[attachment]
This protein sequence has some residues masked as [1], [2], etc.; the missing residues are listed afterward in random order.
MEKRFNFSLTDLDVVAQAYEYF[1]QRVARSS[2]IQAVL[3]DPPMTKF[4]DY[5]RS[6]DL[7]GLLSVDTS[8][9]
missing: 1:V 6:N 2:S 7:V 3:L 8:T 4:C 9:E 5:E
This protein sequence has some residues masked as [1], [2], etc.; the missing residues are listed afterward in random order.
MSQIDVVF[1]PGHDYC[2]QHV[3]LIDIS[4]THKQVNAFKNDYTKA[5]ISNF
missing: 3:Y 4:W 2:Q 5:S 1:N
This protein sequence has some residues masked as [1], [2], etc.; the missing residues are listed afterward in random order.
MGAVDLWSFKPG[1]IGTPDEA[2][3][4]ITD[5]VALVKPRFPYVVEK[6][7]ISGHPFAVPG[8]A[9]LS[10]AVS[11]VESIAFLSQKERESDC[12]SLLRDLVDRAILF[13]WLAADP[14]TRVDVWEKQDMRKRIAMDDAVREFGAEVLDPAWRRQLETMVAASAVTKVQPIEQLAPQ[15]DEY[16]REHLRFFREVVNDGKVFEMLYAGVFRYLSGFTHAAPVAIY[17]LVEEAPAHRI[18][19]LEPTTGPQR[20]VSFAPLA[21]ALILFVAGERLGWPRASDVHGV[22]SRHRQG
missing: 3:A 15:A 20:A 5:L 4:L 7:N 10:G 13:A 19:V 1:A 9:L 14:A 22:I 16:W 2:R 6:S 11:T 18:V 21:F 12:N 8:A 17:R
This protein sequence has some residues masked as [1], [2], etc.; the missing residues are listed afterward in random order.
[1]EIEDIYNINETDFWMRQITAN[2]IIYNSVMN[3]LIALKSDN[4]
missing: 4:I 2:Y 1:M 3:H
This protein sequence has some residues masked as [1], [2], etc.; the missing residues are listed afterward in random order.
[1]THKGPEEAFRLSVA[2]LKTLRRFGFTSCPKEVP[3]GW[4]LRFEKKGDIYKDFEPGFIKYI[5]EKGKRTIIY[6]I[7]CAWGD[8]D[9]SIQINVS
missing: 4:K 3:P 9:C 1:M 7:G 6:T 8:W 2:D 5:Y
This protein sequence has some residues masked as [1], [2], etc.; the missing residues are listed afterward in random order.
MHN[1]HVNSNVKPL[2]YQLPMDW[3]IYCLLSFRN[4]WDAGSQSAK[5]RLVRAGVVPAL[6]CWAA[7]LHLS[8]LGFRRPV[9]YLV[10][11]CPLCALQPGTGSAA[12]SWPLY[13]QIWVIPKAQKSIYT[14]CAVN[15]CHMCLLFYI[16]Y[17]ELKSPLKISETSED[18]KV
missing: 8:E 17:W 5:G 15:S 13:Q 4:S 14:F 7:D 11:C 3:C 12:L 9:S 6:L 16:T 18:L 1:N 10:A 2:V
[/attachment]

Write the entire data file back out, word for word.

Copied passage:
This protein sequence has some residues masked as [1], [2], etc.; the missing residues are listed afterward in random order.
MEKRFNFSLTDLDVVAQAYEYF[1]QRVARSS[2]IQAVL[3]DPPMTKF[4]DY[5]RS[6]DL[7]GLLSVDTS[8][9]
missing: 1:V 6:N 2:S 7:V 3:L 8:T 4:C 9:E 5:E
This protein sequence has some residues masked as [1], [2], etc.; the missing residues are listed afterward in random order.
MSQIDVVF[1]PGHDYC[2]QHV[3]LIDIS[4]THKQVNAFKNDYTKA[5]ISNF
missing: 3:Y 4:W 2:Q 5:S 1:N
This protein sequence has some residues masked as [1], [2], etc.; the missing residues are listed afterward in random order.
MGAVDLWSFKPG[1]IGTPDEA[2][3][4]ITD[5]VALVKPRFPYVVEK[6][7]ISGHPFAVPG[8]A[9]LS[10]AVS[11]VESIAFLSQKERESDC[12]SLLRDLVDRAILF[13]WLAADP[14]TRVDVWEKQDMRKRIAMDDAVREFGAEVLDPAWRRQLETMVAASAVTKVQPIEQLAPQ[15]DEY[16]REHLRFFREVVNDGKVFEMLYAGVFRYLSGFTHAAPVAIY[17]LVEEAPAHRI[18][19]LEPTTGPQR[20]VSFAPLA[21]ALILFVAGERLGWPRASDVHGV[22]SRHRQG
missing: 3:A 15:A 20:A 5:L 4:L 7:N 10:G 13:A 19:V 1:A 9:L 14:A 22:I 16:W 2:R 6:S 11:T 18:V 21:F 12:N 8:A 17:R
This protein sequence has some residues masked as [1], [2], etc.; the missing residues are listed afterward in random order.
[1]EIEDIYNINETDFWMRQITAN[2]IIYNSVMN[3]LIALKSDN[4]
missing: 4:I 2:Y 1:M 3:H
This protein sequence has some residues masked as [1], [2], etc.; the missing residues are listed afterward in random order.
[1]THKGPEEAFRLSVA[2]LKTLRRFGFTSCPKEVP[3]GW[4]LRFEKKGDIYKDFEPGFIKYI[5]EKGKRTIIY[6]I[7]CAWGD[8]D[9]SIQINVS
missing: 4:K 3:P 9:C 1:M 7:G 6:T 8:W 2:D 5:Y
This protein sequence has some residues masked as [1], [2], etc.; the missing residues are listed afterward in random order.
MHN[1]HVNSNVKPL[2]YQLPMDW[3]IYCLLSFRN[4]WDAGSQSAK[5]RLVRAGVVPAL[6]CWAA[7]LHLS[8]LGFRRPV[9]YLV[10][11]CPLCALQPGTGSAA[12]SWPLY[13]QIWVIPKAQKSIYT[14]CAVN[15]CHMCLLFYI[16]Y[17]ELKSPLKISETSED[18]KV
missing: 8:E 17:W 5:G 15:S 13:Q 4:S 14:F 7:D 11:C 3:C 12:L 9:S 6:L 16:T 18:L 1:N 10:A 2:V